Is Latex Paint Hazardous to Latex Allergy Sufferers?
By Donald F. Groce, Best Manufacturing Company
Don Groce is Director of Technical Services at Best Manufacturing Company, the developer of N-DEX non-latex gloves. This article appeared in the October 1996 issue of Latex Allergy News.
If I’m allergic to latex gloves, then I’m also allergic to latex paint, right? No. There is no natural rubber latex in latex paint.
Latex by definition is a water-based colloidal suspension of rubber particles. The rubber particles are not limited to natural rubber.
There are two kinds of rubber particles in latex form: natural and synthetic rubber latex. Synthetic rubber products in latex form are just as common as natural rubber latex.
Allergy to natural rubber proteins has been misnamed “latex allergy”. Gloves made from natural rubber latex have been called “latex gloves” for years.
When the incidence of latex allergies started to rise after the CDC’s Universal Precautions Statement of 1987, it did not take epidemiologists long to zero in on latex gloves as the primary cause of the condition. Hence, the name “latex allergy” was born. This term “latex allergy” implicates numerous other products which contain no natural rubber at all. Latex paint is the prime example of this paradox.
Latex paint is generally made of a water-based suspension of pigments, synthetic polymers like vinyl acrylics and acrylics with vinyl acetate and other chemicals. Various types of paint may contain vinyl acetate, polyurethane, epoxy compounds, neoprene, acrylics, styrene acrylates, and vinyl acrylics as the polymer matrix. Paints also contain pigments and chemicals that give them their coating properties.
The synthetic polymers in latex paint are made from chemicals and do not come from trees like natural rubber latex does.
One of the main reasons why natural rubber latex isn’t used to make paint is its poor weatherability and its degradation from ozone. Synthetic polymers are used in paint not because people are allergic to natural rubber latex, but because the synthetic polymers are more durable and do not yellow and degrade in the atmosphere.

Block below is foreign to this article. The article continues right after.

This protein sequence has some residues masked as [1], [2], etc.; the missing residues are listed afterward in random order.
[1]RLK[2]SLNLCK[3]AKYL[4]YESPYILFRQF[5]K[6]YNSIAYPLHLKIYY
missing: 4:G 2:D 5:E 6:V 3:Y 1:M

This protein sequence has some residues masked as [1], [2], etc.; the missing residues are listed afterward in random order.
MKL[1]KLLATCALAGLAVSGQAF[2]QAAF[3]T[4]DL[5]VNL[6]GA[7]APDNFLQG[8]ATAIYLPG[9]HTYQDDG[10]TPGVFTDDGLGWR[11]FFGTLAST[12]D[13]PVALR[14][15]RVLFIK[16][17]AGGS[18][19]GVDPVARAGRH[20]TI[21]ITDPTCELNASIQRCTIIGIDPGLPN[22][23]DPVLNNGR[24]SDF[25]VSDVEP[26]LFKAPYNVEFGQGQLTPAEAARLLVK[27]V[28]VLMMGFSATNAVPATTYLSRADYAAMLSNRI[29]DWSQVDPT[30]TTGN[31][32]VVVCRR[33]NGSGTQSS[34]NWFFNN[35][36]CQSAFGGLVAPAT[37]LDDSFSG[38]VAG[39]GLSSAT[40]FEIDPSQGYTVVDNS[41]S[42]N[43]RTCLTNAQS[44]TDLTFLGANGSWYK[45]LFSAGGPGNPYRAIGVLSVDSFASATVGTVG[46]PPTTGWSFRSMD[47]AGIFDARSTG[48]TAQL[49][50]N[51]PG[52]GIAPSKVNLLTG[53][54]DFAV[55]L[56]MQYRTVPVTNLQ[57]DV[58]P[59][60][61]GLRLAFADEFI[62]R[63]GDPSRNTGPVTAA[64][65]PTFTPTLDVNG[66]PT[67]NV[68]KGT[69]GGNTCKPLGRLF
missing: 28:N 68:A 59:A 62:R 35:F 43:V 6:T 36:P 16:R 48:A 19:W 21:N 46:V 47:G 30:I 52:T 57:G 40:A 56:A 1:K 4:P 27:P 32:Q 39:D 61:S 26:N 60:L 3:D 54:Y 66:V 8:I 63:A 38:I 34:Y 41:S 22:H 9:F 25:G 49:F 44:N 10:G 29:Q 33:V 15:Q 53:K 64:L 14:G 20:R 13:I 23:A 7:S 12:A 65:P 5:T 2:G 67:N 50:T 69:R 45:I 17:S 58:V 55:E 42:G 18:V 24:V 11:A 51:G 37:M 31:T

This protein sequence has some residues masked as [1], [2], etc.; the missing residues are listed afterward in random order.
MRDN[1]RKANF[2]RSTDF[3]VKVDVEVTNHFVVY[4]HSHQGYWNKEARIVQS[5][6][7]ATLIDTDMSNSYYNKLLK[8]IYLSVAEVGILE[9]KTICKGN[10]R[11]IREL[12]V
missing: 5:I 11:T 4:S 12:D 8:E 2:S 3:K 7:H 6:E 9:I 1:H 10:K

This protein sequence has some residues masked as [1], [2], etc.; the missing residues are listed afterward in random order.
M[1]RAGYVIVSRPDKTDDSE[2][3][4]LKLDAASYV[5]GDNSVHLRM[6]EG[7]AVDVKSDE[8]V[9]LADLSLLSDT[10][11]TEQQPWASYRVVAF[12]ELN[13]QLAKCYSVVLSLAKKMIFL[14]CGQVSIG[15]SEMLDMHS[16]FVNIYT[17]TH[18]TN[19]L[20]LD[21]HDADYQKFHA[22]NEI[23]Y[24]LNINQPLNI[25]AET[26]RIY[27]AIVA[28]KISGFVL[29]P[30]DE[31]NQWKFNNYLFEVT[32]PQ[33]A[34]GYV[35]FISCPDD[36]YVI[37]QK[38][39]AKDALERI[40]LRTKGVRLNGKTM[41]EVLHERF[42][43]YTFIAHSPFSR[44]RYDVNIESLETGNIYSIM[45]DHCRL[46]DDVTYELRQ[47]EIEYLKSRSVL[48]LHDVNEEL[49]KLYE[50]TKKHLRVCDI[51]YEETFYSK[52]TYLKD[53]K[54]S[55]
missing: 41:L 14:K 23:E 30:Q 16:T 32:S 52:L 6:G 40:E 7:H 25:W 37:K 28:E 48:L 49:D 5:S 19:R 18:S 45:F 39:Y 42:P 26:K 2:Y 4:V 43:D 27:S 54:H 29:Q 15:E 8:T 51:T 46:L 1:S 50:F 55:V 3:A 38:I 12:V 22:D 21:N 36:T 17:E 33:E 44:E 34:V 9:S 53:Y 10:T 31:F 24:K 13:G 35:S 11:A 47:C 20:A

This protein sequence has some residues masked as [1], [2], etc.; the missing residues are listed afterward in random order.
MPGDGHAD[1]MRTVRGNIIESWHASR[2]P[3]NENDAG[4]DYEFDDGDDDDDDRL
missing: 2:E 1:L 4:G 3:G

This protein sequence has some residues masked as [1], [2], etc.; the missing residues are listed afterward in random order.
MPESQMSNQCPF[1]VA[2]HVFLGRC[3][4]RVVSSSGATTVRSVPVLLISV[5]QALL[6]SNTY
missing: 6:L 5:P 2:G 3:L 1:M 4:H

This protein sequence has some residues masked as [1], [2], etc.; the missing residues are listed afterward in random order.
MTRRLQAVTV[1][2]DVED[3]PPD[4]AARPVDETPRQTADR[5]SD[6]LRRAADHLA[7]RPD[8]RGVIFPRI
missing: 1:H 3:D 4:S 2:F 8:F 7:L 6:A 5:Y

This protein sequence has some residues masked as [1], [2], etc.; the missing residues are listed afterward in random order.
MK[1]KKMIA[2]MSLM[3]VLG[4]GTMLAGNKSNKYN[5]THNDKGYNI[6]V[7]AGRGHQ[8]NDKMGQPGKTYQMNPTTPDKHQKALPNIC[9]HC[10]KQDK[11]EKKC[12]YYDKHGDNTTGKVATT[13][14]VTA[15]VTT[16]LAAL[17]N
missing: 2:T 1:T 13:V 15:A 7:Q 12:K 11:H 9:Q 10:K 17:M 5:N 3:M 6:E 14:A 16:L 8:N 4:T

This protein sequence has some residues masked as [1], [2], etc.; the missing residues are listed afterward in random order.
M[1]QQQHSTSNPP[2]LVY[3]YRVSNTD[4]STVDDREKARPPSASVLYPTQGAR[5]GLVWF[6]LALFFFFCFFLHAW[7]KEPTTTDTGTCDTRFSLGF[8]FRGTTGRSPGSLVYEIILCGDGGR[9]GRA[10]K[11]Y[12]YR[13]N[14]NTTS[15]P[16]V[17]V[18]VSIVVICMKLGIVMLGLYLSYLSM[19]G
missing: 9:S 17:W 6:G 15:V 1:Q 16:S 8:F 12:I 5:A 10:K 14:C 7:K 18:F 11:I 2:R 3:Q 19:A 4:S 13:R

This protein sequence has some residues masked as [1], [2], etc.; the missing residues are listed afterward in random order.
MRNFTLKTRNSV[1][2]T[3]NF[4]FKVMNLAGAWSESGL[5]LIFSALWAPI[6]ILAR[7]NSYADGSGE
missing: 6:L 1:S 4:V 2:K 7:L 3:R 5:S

This same characteristic is true for synthetic-polymer gloves such as N-DEX non-latex (100% nitrile) gloves. The nitrile polymer is more durable than natural rubber and not as damaged by weathering and other degrading elements such as ultraviolet radiation and ozone.
Most synthetic polymers were developed either when natural rubber was in short supply, such as during World War II, or because a more durable polymer was needed for outdoor environments. Nitrile is one of the synthetic polymers developed for its chemical resistance and environmental durability.
In a manufacturer’s survey, the answers were unanimous: There is no natural rubber latex used in any of their latex paints. However, before purchasing paint, you should always call the manufacturer to make sure it is latex-free. There are several very large paint manufacturers that private-label paint for the major home-improvement store chains. The chains carry these as well as the brand names. Also, if you use masking tape to protect the areas around your painting, you should be advised that masking tape may be 100% natural rubber latex.
Even though there is no natural rubber latex in latex paint, there are some known chemical sensitizers in latex paint, including: formaldehyde, amines or ammonia compounds and some of the free monomers. Formaldehyde is a known chemical sensitizer and strong irritant used in pathology and embalming. It has been shown to cause nasal tumors in rats and is used as a stabilizer in paint. There is a possibility that a healthcare provider could be sensitized to formaldehyde in an occupational setting and have symptoms whenever they encounter paint.
The bottom line is that paint purchased at your local home improvement store will not cause a natural rubber protein allergic reaction, but masking tape should be avoided by latex allergy sufferers.
It is encouraging to see government agencies working with industry representatives and manufacturers of personal protective equipment. This is a result of the OSHA final rule on personal protective equipment of 1995.
Two of NIOSH’s top research priorities for the next decade are occupational allergic and irritant dermatitis, and asthma and chronic obstructive pulmonary disease. Groups are already working on allergic and irritant contact dermatitis as an occupational disease.
There is no doubt that crusaders such as Debi Adkins, Lisa Borel and members of ELASTIC have made a difference. Their voices have been heard. The forthcoming FDA resolutions for labeling will be a significant milestone for the prevention of future cases of latex allergy.
Copyright © Latex Allergy News
Reproduced here with permission.